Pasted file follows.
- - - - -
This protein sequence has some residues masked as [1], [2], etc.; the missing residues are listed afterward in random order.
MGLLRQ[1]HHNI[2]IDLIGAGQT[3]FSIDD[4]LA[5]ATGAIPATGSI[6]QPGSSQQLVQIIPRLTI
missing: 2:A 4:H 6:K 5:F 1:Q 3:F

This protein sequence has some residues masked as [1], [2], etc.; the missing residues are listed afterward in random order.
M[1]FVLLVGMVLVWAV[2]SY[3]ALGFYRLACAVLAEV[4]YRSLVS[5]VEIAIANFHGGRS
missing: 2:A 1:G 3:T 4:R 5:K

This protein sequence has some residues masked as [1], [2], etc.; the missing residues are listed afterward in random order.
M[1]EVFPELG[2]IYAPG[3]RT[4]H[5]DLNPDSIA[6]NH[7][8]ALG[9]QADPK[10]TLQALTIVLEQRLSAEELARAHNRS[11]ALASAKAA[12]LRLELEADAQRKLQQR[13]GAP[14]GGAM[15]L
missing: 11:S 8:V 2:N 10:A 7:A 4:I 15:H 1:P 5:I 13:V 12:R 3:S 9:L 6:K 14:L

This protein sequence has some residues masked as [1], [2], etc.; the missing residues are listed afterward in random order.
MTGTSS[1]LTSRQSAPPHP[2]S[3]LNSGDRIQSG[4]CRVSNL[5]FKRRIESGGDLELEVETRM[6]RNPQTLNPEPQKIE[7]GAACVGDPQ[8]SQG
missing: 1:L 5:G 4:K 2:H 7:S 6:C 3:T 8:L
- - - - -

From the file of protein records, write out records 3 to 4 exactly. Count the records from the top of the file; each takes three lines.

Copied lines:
This protein sequence has some residues masked as [1], [2], etc.; the missing residues are listed afterward in random order.
M[1]EVFPELG[2]IYAPG[3]RT[4]H[5]DLNPDSIA[6]NH[7][8]ALG[9]QADPK[10]TLQALTIVLEQRLSAEELARAHNRS[11]ALASAKAA[12]LRLELEADAQRKLQQR[13]GAP[14]GGAM[15]L
missing: 11:S 8:V 2:N 10:A 7:A 4:I 15:H 1:P 5:I 13:V 12:R 3:S 9:L 6:K 14:L

This protein sequence has some residues masked as [1], [2], etc.; the missing residues are listed afterward in random order.
MTGTSS[1]LTSRQSAPPHP[2]S[3]LNSGDRIQSG[4]CRVSNL[5]FKRRIESGGDLELEVETRM[6]RNPQTLNPEPQKIE[7]GAACVGDPQ[8]SQG
missing: 1:L 5:G 4:K 2:H 7:S 6:C 3:T 8:L